Most real estate brokerages have guidelines about handling multiple offers from both the seller and the buyers point of view. Get familiar with those procedures getting any questions you have answered before multiple offers start appearing.
Note that the law around multiple offers varies from state to state, particularly in the details. Your brokerage’s policy will undoubtedly reflect the state law where you practice. Just be prepared to explain the differences to a client who comes from another state and may be more familiar with the procedures there.
The chances are your client, whether they are buyer or seller, has not been through a multiple offer situation before. Even if they have been helps to remind them what the process actually will be. There are a lot of myths about multiple offer circulating around and it’s far better you help them know what’s real.
It never hurts to remind your client that it’s the seller who will make the decision on which offer to accept. Once the offer has been accepted the best the buyer can do is make a backup offer in case something false true. Sellers have been known to accept way less when there are few or no contingencies and sellers have been known to accept offers that absolutely made no sense to you or your client.
Only one offer can be accepted. This seems obvious, but buyer sometimes want to counter after offer has been accepted and that won’t work.
Let you buyer know that multiple offers are often presented together – all at one time. This is another reason the buyers should make their very best offer. Sometimes the seller will reject them all asking for new offers and better offers. It’s the seller that has the control, And there’s no requirement the seller ask for higher offers. The seller can pick the one just because it’s on pink paper if he wants.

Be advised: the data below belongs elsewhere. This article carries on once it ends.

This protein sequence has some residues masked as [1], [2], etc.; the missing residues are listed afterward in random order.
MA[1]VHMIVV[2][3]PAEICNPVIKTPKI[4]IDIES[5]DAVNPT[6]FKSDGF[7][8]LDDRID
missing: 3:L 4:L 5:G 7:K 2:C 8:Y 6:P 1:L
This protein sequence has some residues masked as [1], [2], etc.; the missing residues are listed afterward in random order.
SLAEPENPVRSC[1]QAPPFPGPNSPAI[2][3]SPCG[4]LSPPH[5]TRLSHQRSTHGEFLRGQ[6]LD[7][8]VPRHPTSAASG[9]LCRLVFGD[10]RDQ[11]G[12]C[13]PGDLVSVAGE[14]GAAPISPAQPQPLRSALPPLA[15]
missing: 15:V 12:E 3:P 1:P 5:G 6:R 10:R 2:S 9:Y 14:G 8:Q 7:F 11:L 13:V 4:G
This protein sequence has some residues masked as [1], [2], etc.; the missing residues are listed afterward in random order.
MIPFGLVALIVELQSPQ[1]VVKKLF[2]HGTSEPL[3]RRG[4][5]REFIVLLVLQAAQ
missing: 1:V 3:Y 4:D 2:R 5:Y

Some are under the impression that the offers must be presented to the seller in the order in which they were made or come in. That’s not true. Generally the seller will receive all the offers through the his agent and will you either decide to ask for higher offers or will take one from the stack.
When you know a home is likely to have multiple offers explained that to your buyer. Tell them that the offer that is the cleanest – with fewest contingencies – at the buyer’s best (highest) price is the most likely to be accepted. Prepare them to be disappointed if their offer isn’t chosen.
If you’re representing the seller of a home that’s likely to receive multiple offers help the seller get ready to make a good decision. This might include a review of the sellers financial situation, particularly in regard to the home and a reminder of what’s important to them. It may very well be that they would prefer all low offer with no contingencies and that can close in a short time rather than a higher offer that may take several months to complete.
You can your clients make these decisions by making sure all their questions are answered. Your ability to listen and understand what the seller is both saying and not saying can be a great health and multiple offer situations
The bottom line with multiple offers, as with all things in real estate, is to be absolutely upfront with your client – either buyer or seller. You’re there to guide them through the process and help them get the result that’s best for them. That doesn’t mean you make the decisions for them. Rather because you are professional and have information they don’t, you make it possible for them to make good decisions.
What’s been your experience with multiple offers?
Before Anne Wayman became a writer she sold real estate in Southern California. She worked with her father who learned the business from his father. Not surprisingly she learned a few things along the way. Since then, she has been freelance writing for over 30 years – she is a grandmother, loves cats and writes about a wide variety of topics including real estate.